Earlier today I saw a transaction question targeted for a completely different audience pop up as the first headline news item on a well known java news site. Besides giving me and my colleagues a good laugh about bugs and transactions it also touched upon one of the questions that have given me a couple of free beers in bar bets and been mind-boggling for students during trainings. The question relates to the following (simplified) code:
Connection con = DriverManager.getConnection(url, name, pwd); con.setAutoCommit(false); Statement st = con.prepareStatement("delete VITAL_DATA"); st.executeUpdate(); con.close();
Assuming that VITAL_DATA contains data before we execute this code, will it still contain those data after the call to con.close()?
Yes or No ?
The answer is: It depends!
If this code were executed against an Oracle database VITAL_DATA will no longer contain data since Oracle implicitly calls commit() if
your connection has
left over changes.
It is about here people starts arguing with me and say I'm crazy! No way that is possible, because all developers who believe in the goodness of transactions and its ACID properties would state that nothing should be committed to a database without an explicit call to commit() when not running in auto-commit mode - anything else would be a sin.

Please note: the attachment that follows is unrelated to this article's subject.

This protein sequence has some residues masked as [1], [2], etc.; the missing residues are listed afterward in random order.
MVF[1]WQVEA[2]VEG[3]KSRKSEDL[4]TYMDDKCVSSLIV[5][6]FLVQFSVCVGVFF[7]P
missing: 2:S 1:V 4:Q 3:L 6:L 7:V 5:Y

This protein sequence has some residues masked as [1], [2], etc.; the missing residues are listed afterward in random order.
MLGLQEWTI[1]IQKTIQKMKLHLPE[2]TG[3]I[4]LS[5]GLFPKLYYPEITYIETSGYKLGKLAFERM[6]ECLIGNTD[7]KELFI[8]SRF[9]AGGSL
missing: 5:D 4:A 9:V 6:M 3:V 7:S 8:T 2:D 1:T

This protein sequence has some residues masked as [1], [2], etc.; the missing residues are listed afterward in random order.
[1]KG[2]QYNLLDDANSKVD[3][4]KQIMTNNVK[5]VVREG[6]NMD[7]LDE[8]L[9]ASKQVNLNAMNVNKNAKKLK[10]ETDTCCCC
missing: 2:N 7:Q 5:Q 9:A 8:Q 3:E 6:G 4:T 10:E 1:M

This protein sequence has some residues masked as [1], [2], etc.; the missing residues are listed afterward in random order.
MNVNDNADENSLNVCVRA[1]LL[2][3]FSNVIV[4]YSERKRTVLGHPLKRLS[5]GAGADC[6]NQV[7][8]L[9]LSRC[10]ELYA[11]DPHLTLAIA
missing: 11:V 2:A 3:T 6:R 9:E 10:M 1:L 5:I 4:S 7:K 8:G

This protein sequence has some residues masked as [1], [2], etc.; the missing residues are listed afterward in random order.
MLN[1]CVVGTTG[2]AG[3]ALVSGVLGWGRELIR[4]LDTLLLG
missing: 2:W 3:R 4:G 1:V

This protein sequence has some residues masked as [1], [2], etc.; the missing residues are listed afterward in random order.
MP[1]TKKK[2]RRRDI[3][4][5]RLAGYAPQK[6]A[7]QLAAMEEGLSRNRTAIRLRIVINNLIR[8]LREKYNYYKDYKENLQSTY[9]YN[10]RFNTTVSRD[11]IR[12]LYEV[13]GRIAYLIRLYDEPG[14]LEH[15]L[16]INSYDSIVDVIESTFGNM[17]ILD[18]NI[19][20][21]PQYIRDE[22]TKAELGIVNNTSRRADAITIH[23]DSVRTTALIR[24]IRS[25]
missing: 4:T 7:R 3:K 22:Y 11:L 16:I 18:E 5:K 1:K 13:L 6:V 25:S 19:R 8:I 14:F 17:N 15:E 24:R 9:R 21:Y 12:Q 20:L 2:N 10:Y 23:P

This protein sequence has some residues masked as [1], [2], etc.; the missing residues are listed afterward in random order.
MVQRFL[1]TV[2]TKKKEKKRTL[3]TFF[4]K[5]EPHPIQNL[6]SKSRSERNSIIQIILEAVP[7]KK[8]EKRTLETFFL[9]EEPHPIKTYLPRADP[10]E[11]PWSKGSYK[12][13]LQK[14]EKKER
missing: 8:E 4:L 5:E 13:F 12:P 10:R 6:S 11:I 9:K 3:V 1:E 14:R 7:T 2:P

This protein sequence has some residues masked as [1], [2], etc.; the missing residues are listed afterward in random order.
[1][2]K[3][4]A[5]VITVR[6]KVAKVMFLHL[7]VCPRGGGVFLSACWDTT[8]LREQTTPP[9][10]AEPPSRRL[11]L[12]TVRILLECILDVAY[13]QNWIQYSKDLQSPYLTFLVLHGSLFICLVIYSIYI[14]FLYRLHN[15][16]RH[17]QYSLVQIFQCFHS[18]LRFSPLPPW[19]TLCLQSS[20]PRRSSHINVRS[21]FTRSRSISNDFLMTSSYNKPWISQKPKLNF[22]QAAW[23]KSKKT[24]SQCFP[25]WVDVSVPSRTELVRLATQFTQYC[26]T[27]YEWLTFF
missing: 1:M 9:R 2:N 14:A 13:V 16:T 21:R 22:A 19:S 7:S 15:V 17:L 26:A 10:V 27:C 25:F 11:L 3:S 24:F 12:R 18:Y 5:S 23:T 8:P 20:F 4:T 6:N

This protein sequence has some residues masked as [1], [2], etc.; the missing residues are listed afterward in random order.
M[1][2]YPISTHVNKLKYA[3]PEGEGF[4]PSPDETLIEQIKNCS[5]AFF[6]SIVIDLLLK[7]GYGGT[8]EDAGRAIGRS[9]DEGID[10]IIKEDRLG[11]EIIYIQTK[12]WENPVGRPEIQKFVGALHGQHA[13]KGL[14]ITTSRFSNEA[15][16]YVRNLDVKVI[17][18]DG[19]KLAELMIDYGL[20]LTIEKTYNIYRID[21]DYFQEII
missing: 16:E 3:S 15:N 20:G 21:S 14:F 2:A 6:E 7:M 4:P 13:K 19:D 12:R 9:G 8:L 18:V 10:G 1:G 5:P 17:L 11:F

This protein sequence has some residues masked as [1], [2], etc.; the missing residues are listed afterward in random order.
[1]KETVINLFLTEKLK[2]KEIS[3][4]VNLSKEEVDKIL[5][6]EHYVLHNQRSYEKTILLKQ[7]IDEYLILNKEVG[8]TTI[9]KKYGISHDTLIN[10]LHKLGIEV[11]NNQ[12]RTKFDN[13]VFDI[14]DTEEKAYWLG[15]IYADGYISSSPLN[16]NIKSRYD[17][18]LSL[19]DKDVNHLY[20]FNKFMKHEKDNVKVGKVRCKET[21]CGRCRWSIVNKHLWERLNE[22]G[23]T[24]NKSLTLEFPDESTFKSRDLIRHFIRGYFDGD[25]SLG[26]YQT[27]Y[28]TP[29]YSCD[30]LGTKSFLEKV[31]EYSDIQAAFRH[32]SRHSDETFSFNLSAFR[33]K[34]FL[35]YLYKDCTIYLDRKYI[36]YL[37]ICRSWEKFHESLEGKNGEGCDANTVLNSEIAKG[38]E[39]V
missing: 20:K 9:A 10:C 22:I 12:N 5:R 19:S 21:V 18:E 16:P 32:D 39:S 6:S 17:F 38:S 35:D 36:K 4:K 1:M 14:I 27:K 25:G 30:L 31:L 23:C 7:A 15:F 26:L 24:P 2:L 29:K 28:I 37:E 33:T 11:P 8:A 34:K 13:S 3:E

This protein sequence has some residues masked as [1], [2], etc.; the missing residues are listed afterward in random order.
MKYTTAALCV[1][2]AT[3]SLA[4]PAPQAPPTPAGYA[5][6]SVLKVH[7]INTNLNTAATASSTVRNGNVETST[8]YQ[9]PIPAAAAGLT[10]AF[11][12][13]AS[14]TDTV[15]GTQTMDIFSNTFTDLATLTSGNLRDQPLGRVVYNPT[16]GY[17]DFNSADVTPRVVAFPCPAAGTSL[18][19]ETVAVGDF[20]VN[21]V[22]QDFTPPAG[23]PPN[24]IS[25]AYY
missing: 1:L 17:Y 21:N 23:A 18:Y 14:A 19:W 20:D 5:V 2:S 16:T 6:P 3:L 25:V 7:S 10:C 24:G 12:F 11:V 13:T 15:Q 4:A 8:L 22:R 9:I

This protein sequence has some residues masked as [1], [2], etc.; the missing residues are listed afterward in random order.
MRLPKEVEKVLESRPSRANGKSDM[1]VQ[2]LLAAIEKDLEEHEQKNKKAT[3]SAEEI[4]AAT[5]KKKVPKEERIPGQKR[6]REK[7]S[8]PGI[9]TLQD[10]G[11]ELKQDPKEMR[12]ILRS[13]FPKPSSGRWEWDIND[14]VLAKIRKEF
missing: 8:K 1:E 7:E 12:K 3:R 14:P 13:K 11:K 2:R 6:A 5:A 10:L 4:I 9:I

Well, I guess Oracle like to be sinful, and it is even documented.
/Page 3-14, Oracle9i JDBC Developers Guide and Reference/ contains the following text:
If auto-commit mode is disabled and you close the connection without explicitly committing or rolling back your last changes, then an implicit <code>COMMIT</code> operation is executed.
I heard from an Oracle tech-guy that this behavior is a left over from how the old OCI library worked - whether that is true or not I don't know; but it sure is a surprise for most developers I have shown this too (including my self the first time I bumped into this issue).
After discovering this a couple of years back I went to look in the
JDBC spec to see who is to
blame for this behavior.
fun part is that I have not been able to find anything about the
close() in JDBC besides the following text from
the /JDBC 4.0/ spec:
When auto-commit is disabled, each transaction must be explicitly committed by calling the Connection method commit or explicitly rolled back by calling the Connection method rollback, respectively.
The javadoc for close() states:
Releases this Connection object's database and JDBC resources immediately instead of waiting for them to be automatically released
From a naive ACID believing person I would say Oracle are wrong on this, but notice how the specification only mentions how the transaction behaves ? It does not explicitly state that close() is not allowed to commit the data, only that it should release resources (which it does!)
Thus from my perspective Oracle is walking on an edge here, but apparently without breaking the spec. Note that it might also occur on other databases, but it has never occurred for me on the other major databases I have worked with.
Lessons learned ? Always explicitly (or declaratively) commit or rollback your transactions!